A spring plan to tackle weeds
Many growers are ‘out and about’ in winter spraying glyphosate under dormant vines for winter weed clean-up. A herbicide ‘double-knock’ is worth considering at this time of year to stave off weed resistance to herbicides; a growing problem in Australian vineyards. The double-knock utilises two different herbicide Modes of Action and, generally, involves applying glyphosate followed by either GRAMOXONE® or SPRAY.SEED® five to ten days later.
Both GRAMOXONE® and SPRAY.SEED® can be used under vines. Both are non-selective contact bipyridyl herbicides that belong to the Group L herbicide group. Where each one should be used really depends on the weed spectrum. GRAMOXONE is more suited to where annual grasses are more prevalent. SPRAY.SEED, which is a mix of the paraquat in GRAMOXONE along with diquat which does the ‘heavy lifting’ on broadleaved weeds, should be used where more annual broadleaved weeds are present - for example capeweed or erodium species.
Being contact herbicides, water volumes and spray coverage are very important with these products. Calibrated sprayers with flat fan jets adjusted to a height to give a double overlap of the spray at the top of the weeds being sprayed are ideal. Spraying pressures should be in the range of 200 to 300 kPa and you should select nozzles that give droplets in the 200 to 250 micron volume median diameter range at these pressures. Speed of travel should be in the range of 6 to 10 km/hr. Good weed coverage with the spray is essential, so adjust the water volume according to density of weed growth.
Going into spring, perennial grass weeds can become an issue, but none are more competitive than couch grass. Some growers tackle couch with repeated applications of glyphosate. This is often not the most effective way to deal with this weed. The first glyphosate application may work on the lush new growth, but doesn’t work too well on old rank growth. With the old rank growth still there to feed it, the plant slowly recovers requiring a second application, most likely with the same result.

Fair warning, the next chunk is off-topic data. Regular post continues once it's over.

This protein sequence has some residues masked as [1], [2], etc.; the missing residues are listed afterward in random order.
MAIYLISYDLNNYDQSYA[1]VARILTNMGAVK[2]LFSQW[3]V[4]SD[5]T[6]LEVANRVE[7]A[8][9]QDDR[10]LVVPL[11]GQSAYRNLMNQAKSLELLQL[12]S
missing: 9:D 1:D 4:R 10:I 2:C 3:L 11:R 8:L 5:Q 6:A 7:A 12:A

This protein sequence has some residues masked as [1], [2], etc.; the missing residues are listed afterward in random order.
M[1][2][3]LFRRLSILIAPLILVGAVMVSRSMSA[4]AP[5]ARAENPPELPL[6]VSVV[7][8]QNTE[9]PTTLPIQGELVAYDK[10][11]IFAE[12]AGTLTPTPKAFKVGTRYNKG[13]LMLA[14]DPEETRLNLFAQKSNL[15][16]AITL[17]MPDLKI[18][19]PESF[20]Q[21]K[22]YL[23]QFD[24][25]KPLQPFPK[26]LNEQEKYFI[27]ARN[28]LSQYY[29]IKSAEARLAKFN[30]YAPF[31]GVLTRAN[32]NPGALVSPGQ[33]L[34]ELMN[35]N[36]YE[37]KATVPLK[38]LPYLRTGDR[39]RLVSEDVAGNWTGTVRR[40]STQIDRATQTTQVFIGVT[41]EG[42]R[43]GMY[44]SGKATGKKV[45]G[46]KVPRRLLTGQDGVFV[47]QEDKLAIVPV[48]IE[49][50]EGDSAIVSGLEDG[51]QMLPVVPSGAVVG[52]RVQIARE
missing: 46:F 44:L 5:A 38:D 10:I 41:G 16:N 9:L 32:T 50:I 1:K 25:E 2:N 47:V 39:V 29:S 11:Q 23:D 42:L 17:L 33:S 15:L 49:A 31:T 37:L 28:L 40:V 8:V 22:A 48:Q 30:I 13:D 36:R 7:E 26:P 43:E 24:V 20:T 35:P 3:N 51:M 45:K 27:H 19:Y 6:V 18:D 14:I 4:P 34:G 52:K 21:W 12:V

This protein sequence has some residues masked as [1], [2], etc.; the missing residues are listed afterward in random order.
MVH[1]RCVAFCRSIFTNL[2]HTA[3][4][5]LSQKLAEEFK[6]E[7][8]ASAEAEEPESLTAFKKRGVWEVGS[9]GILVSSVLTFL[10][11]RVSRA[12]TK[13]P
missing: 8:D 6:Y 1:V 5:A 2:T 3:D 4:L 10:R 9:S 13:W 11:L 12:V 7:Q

The best way to tackle couch grass is to hit it in spring with a non-selective contact herbicide like SPRAY.SEED. It controls many small annual weeds and burns back the green material on the couch. Lack of green photosynthesising leaf area shocks the couch and stimulates it to send out new growth as a survival technique. The stolons and rhizomes send out new roots and shoots, resulting in a flush of even, lush new growth.
It’s here that you really need the reliability of a couch specialist and they don’t come any stronger than FUSILADE FORTE®. By making the couch produce all of that young active growth at the same time, you maximise your herbicide uptake and efficacy. FUSILADE FORTE is a systemic grass selective herbicide, so it can be used in and around vines with a high degree of selectivity.
Finally, resist the temptation to cultivate the soil for couch grass control. Cultivation buries the couch stolons and rhizomes at different depths, reducing the evenness of the new growth. It also chops up the roots and spreads rhizomes down the paddock that simply reshoot to form another patch. Obviously, you are looking to avoid this.